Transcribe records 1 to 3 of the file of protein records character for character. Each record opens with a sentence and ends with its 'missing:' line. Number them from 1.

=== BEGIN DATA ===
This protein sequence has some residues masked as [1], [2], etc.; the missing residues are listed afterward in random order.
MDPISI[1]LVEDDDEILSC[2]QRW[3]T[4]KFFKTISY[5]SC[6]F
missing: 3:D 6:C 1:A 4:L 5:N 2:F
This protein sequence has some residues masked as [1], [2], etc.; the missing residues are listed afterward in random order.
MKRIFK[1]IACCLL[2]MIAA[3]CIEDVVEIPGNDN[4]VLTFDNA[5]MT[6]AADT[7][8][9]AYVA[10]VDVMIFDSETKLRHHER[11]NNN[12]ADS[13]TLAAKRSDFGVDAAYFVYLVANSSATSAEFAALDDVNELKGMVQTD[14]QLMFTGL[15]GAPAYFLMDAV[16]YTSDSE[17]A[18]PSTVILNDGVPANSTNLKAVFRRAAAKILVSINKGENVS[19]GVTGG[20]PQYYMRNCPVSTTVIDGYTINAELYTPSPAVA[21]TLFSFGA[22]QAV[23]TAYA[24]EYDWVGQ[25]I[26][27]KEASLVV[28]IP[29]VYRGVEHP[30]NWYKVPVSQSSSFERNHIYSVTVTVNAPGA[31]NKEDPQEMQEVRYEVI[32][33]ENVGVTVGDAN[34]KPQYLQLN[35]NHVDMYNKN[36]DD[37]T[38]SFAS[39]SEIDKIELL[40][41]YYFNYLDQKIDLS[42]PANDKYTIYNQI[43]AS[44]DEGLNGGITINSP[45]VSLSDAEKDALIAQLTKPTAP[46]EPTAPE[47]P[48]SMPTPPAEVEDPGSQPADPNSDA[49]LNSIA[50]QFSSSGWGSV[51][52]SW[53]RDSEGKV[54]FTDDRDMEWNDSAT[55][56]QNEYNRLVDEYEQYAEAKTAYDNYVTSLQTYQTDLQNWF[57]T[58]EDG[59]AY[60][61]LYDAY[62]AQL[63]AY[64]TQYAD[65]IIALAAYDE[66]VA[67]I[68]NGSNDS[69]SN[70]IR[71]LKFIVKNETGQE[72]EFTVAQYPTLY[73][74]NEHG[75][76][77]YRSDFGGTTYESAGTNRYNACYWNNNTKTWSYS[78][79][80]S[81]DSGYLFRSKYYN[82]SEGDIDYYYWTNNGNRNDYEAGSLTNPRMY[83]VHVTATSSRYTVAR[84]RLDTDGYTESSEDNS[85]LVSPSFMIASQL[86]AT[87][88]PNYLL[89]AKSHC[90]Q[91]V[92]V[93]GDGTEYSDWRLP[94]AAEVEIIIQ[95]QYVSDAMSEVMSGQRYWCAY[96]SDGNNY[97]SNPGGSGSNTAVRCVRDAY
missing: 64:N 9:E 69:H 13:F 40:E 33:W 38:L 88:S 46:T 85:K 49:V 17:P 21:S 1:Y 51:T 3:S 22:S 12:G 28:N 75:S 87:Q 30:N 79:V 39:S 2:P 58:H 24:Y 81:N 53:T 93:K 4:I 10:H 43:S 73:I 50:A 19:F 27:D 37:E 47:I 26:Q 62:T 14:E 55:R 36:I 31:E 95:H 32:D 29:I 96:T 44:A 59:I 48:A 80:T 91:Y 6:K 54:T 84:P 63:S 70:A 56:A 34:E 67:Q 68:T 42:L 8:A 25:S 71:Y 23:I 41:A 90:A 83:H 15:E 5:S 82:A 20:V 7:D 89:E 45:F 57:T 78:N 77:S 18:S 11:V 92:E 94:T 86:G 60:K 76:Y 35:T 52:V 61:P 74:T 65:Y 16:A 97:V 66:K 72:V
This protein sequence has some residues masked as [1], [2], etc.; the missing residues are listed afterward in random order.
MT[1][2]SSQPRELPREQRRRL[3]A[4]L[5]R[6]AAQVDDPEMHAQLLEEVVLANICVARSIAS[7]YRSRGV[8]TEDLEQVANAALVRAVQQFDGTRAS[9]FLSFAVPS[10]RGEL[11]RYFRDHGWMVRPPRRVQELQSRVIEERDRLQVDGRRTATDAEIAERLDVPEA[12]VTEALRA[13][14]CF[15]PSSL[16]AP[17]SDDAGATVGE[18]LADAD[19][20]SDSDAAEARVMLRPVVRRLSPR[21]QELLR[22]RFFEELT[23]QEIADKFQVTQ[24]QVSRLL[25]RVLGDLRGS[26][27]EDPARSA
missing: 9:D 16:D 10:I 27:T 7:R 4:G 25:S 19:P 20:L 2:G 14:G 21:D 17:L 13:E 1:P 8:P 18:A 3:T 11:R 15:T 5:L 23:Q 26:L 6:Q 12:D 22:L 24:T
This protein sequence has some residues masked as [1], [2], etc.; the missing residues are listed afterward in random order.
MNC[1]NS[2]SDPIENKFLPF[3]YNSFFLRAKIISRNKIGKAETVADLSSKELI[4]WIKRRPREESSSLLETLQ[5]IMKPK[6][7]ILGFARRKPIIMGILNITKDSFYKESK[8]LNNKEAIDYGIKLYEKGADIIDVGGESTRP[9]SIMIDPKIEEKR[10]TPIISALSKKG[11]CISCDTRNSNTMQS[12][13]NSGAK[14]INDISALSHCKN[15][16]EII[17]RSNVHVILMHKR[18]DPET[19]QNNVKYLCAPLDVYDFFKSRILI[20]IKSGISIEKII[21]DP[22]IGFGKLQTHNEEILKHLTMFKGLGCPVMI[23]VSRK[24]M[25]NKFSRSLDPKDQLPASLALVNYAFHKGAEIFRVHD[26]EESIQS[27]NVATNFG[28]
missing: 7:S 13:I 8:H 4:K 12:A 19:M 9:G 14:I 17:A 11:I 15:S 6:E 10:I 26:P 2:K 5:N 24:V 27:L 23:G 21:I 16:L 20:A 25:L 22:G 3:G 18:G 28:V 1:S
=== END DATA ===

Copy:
This protein sequence has some residues masked as [1], [2], etc.; the missing residues are listed afterward in random order.
MDPISI[1]LVEDDDEILSC[2]QRW[3]T[4]KFFKTISY[5]SC[6]F
missing: 3:D 6:C 1:A 4:L 5:N 2:F
This protein sequence has some residues masked as [1], [2], etc.; the missing residues are listed afterward in random order.
MKRIFK[1]IACCLL[2]MIAA[3]CIEDVVEIPGNDN[4]VLTFDNA[5]MT[6]AADT[7][8][9]AYVA[10]VDVMIFDSETKLRHHER[11]NNN[12]ADS[13]TLAAKRSDFGVDAAYFVYLVANSSATSAEFAALDDVNELKGMVQTD[14]QLMFTGL[15]GAPAYFLMDAV[16]YTSDSE[17]A[18]PSTVILNDGVPANSTNLKAVFRRAAAKILVSINKGENVS[19]GVTGG[20]PQYYMRNCPVSTTVIDGYTINAELYTPSPAVA[21]TLFSFGA[22]QAV[23]TAYA[24]EYDWVGQ[25]I[26][27]KEASLVV[28]IP[29]VYRGVEHP[30]NWYKVPVSQSSSFERNHIYSVTVTVNAPGA[31]NKEDPQEMQEVRYEVI[32][33]ENVGVTVGDAN[34]KPQYLQLN[35]NHVDMYNKN[36]DD[37]T[38]SFAS[39]SEIDKIELL[40][41]YYFNYLDQKIDLS[42]PANDKYTIYNQI[43]AS[44]DEGLNGGITINSP[45]VSLSDAEKDALIAQLTKPTAP[46]EPTAPE[47]P[48]SMPTPPAEVEDPGSQPADPNSDA[49]LNSIA[50]QFSSSGWGSV[51][52]SW[53]RDSEGKV[54]FTDDRDMEWNDSAT[55][56]QNEYNRLVDEYEQYAEAKTAYDNYVTSLQTYQTDLQNWF[57]T[58]EDG[59]AY[60][61]LYDAY[62]AQL[63]AY[64]TQYAD[65]IIALAAYDE[66]VA[67]I[68]NGSNDS[69]SN[70]IR[71]LKFIVKNETGQE[72]EFTVAQYPTLY[73][74]NEHG[75][76][77]YRSDFGGTTYESAGTNRYNACYWNNNTKTWSYS[78][79][80]S[81]DSGYLFRSKYYN[82]SEGDIDYYYWTNNGNRNDYEAGSLTNPRMY[83]VHVTATSSRYTVAR[84]RLDTDGYTESSEDNS[85]LVSPSFMIASQL[86]AT[87][88]PNYLL[89]AKSHC[90]Q[91]V[92]V[93]GDGTEYSDWRLP[94]AAEVEIIIQ[95]QYVSDAMSEVMSGQRYWCAY[96]SDGNNY[97]SNPGGSGSNTAVRCVRDAY
missing: 64:N 9:E 69:H 13:F 40:E 33:W 38:L 88:S 46:T 85:K 49:V 17:P 21:S 1:Y 51:T 3:S 22:S 12:G 28:N 75:S 87:Q 30:N 79:V 39:S 2:P 58:H 24:Y 81:N 53:T 93:K 4:I 10:H 43:S 73:I 50:A 19:F 27:D 37:E 47:I 26:Q 62:T 14:E 55:R 36:I 31:E 95:H 32:D 29:I 96:T 44:A 59:I 48:A 80:T 91:Y 6:K 54:T 84:P 63:S 70:A 56:A 34:E 67:Q 68:T 42:L 8:A 25:S 71:Y 23:I 41:A 90:A 83:H 15:E 5:S 82:A 20:V 7:D 89:E 45:F 57:T 78:N 77:S 18:S 11:V 92:E 94:T 86:G 60:K 76:Y 35:T 52:V 61:P 74:T 65:Y 16:A 97:V 66:K 72:V
This protein sequence has some residues masked as [1], [2], etc.; the missing residues are listed afterward in random order.
MT[1][2]SSQPRELPREQRRRL[3]A[4]L[5]R[6]AAQVDDPEMHAQLLEEVVLANICVARSIAS[7]YRSRGV[8]TEDLEQVANAALVRAVQQFDGTRAS[9]FLSFAVPS[10]RGEL[11]RYFRDHGWMVRPPRRVQELQSRVIEERDRLQVDGRRTATDAEIAERLDVPEA[12]VTEALRA[13][14]CF[15]PSSL[16]AP[17]SDDAGATVGE[18]LADAD[19][20]SDSDAAEARVMLRPVVRRLSPR[21]QELLR[22]RFFEELT[23]QEIADKFQVTQ[24]QVSRLL[25]RVLGDLRGS[26][27]EDPARSA
missing: 9:D 16:D 10:I 27:T 7:R 4:G 25:S 19:P 20:L 2:G 14:G 21:D 17:L 13:E 1:P 8:P 18:A 3:T 11:R 15:T 5:L 23:Q 26:L 6:Q 12:D 22:L 24:T